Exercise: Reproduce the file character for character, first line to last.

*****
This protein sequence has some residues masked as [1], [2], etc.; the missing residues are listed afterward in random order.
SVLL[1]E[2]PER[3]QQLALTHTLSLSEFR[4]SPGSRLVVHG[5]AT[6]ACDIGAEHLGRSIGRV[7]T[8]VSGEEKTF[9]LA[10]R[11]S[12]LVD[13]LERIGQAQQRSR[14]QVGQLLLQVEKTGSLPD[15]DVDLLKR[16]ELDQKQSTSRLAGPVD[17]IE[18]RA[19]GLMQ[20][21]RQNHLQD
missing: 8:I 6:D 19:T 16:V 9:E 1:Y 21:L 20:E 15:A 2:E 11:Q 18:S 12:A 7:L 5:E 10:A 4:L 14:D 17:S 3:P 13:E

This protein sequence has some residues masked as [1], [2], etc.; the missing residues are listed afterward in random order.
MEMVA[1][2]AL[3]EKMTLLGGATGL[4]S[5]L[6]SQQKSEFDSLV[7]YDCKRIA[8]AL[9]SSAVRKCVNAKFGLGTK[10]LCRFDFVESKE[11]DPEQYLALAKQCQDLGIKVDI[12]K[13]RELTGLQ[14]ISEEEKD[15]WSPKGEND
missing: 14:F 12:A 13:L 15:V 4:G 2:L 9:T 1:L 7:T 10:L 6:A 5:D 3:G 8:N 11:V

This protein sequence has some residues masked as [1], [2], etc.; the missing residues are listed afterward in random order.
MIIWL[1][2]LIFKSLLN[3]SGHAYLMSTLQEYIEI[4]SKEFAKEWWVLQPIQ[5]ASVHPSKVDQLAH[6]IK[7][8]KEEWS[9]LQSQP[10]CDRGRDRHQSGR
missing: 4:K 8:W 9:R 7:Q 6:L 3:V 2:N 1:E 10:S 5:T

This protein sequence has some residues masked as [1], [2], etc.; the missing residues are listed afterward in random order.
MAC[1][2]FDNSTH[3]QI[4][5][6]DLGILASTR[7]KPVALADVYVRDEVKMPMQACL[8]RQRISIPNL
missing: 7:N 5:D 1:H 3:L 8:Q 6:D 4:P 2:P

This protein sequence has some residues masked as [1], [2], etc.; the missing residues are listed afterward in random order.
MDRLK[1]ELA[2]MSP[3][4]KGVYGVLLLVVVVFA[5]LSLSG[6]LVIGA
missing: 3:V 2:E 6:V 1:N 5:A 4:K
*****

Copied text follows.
This protein sequence has some residues masked as [1], [2], etc.; the missing residues are listed afterward in random order.
SVLL[1]E[2]PER[3]QQLALTHTLSLSEFR[4]SPGSRLVVHG[5]AT[6]ACDIGAEHLGRSIGRV[7]T[8]VSGEEKTF[9]LA[10]R[11]S[12]LVD[13]LERIGQAQQRSR[14]QVGQLLLQVEKTGSLPD[15]DVDLLKR[16]ELDQKQSTSRLAGPVD[17]IE[18]RA[19]GLMQ[20][21]RQNHLQD
missing: 8:I 6:D 19:T 16:V 9:E 1:Y 21:L 20:E 15:A 2:E 11:Q 18:S 12:A 7:L 5:E 10:A 4:L 14:D 17:S 3:P 13:E

This protein sequence has some residues masked as [1], [2], etc.; the missing residues are listed afterward in random order.
MEMVA[1][2]AL[3]EKMTLLGGATGL[4]S[5]L[6]SQQKSEFDSLV[7]YDCKRIA[8]AL[9]SSAVRKCVNAKFGLGTK[10]LCRFDFVESKE[11]DPEQYLALAKQCQDLGIKVDI[12]K[13]RELTGLQ[14]ISEEEKD[15]WSPKGEND
missing: 14:F 12:A 13:L 15:V 4:G 2:L 9:T 1:L 7:T 10:L 6:A 5:D 3:G 8:N 11:V

This protein sequence has some residues masked as [1], [2], etc.; the missing residues are listed afterward in random order.
MIIWL[1][2]LIFKSLLN[3]SGHAYLMSTLQEYIEI[4]SKEFAKEWWVLQPIQ[5]ASVHPSKVDQLAH[6]IK[7][8]KEEWS[9]LQSQP[10]CDRGRDRHQSGR
missing: 4:K 8:W 9:R 7:Q 6:L 3:V 2:N 1:E 10:S 5:T

This protein sequence has some residues masked as [1], [2], etc.; the missing residues are listed afterward in random order.
MAC[1][2]FDNSTH[3]QI[4][5][6]DLGILASTR[7]KPVALADVYVRDEVKMPMQACL[8]RQRISIPNL
missing: 7:N 5:D 1:H 3:L 8:Q 6:D 4:P 2:P

This protein sequence has some residues masked as [1], [2], etc.; the missing residues are listed afterward in random order.
MDRLK[1]ELA[2]MSP[3][4]KGVYGVLLLVVVVFA[5]LSLSG[6]LVIGA
missing: 3:V 2:E 6:V 1:N 5:A 4:K